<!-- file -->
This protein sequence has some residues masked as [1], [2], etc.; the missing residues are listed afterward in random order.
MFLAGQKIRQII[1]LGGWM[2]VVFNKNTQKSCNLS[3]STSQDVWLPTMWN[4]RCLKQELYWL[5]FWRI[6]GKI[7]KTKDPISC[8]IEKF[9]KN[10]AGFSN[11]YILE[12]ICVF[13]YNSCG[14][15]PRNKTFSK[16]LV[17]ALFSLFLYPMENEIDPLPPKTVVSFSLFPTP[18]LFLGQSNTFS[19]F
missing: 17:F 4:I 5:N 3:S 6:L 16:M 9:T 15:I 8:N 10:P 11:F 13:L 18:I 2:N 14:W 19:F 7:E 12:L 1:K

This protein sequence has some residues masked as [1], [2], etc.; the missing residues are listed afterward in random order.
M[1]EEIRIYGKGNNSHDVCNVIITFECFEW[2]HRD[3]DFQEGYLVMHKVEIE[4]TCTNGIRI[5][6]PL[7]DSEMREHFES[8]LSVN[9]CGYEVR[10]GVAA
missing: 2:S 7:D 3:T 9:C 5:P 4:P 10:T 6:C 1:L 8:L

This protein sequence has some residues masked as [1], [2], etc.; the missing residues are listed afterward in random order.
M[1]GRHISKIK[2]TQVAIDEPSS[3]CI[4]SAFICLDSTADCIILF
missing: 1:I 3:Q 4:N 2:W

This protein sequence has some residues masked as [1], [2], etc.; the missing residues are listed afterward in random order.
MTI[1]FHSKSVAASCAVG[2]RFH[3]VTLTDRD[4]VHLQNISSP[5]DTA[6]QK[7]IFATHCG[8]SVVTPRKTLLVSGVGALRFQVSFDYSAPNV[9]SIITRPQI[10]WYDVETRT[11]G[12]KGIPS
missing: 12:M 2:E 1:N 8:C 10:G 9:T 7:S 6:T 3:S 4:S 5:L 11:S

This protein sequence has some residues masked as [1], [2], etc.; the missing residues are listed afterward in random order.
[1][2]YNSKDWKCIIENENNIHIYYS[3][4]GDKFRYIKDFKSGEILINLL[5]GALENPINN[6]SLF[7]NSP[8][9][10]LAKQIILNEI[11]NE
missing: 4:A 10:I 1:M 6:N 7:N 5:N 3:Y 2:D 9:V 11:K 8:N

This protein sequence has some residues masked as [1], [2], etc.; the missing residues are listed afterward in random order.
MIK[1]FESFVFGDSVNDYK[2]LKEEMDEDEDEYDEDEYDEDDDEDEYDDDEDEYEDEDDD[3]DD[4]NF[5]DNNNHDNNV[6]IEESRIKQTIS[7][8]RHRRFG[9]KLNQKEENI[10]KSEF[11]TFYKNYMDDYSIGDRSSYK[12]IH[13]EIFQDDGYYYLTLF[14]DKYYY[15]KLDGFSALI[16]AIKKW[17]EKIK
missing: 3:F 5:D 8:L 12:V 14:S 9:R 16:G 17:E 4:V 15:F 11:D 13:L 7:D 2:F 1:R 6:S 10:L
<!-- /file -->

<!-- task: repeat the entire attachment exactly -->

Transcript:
This protein sequence has some residues masked as [1], [2], etc.; the missing residues are listed afterward in random order.
MFLAGQKIRQII[1]LGGWM[2]VVFNKNTQKSCNLS[3]STSQDVWLPTMWN[4]RCLKQELYWL[5]FWRI[6]GKI[7]KTKDPISC[8]IEKF[9]KN[10]AGFSN[11]YILE[12]ICVF[13]YNSCG[14][15]PRNKTFSK[16]LV[17]ALFSLFLYPMENEIDPLPPKTVVSFSLFPTP[18]LFLGQSNTFS[19]F
missing: 17:F 4:I 5:N 3:S 6:L 16:M 9:T 15:I 8:N 10:P 11:F 13:L 18:I 2:N 14:W 19:F 7:E 12:L 1:K

This protein sequence has some residues masked as [1], [2], etc.; the missing residues are listed afterward in random order.
M[1]EEIRIYGKGNNSHDVCNVIITFECFEW[2]HRD[3]DFQEGYLVMHKVEIE[4]TCTNGIRI[5][6]PL[7]DSEMREHFES[8]LSVN[9]CGYEVR[10]GVAA
missing: 2:S 7:D 3:T 9:C 5:P 4:P 10:T 6:C 1:L 8:L

This protein sequence has some residues masked as [1], [2], etc.; the missing residues are listed afterward in random order.
M[1]GRHISKIK[2]TQVAIDEPSS[3]CI[4]SAFICLDSTADCIILF
missing: 1:I 3:Q 4:N 2:W

This protein sequence has some residues masked as [1], [2], etc.; the missing residues are listed afterward in random order.
MTI[1]FHSKSVAASCAVG[2]RFH[3]VTLTDRD[4]VHLQNISSP[5]DTA[6]QK[7]IFATHCG[8]SVVTPRKTLLVSGVGALRFQVSFDYSAPNV[9]SIITRPQI[10]WYDVETRT[11]G[12]KGIPS
missing: 12:M 2:E 1:N 8:C 10:G 9:T 7:S 6:T 3:S 4:S 5:L 11:S

This protein sequence has some residues masked as [1], [2], etc.; the missing residues are listed afterward in random order.
[1][2]YNSKDWKCIIENENNIHIYYS[3][4]GDKFRYIKDFKSGEILINLL[5]GALENPINN[6]SLF[7]NSP[8][9][10]LAKQIILNEI[11]NE
missing: 4:A 10:I 1:M 6:N 7:N 5:N 3:Y 2:D 9:V 11:K 8:N

This protein sequence has some residues masked as [1], [2], etc.; the missing residues are listed afterward in random order.
MIK[1]FESFVFGDSVNDYK[2]LKEEMDEDEDEYDEDEYDEDDDEDEYDDDEDEYEDEDDD[3]DD[4]NF[5]DNNNHDNNV[6]IEESRIKQTIS[7][8]RHRRFG[9]KLNQKEENI[10]KSEF[11]TFYKNYMDDYSIGDRSSYK[12]IH[13]EIFQDDGYYYLTLF[14]DKYYY[15]KLDGFSALI[16]AIKKW[17]EKIK
missing: 3:F 5:D 8:L 12:V 14:S 9:R 16:G 17:E 4:V 15:F 11:D 13:L 7:D 2:F 1:R 6:S 10:L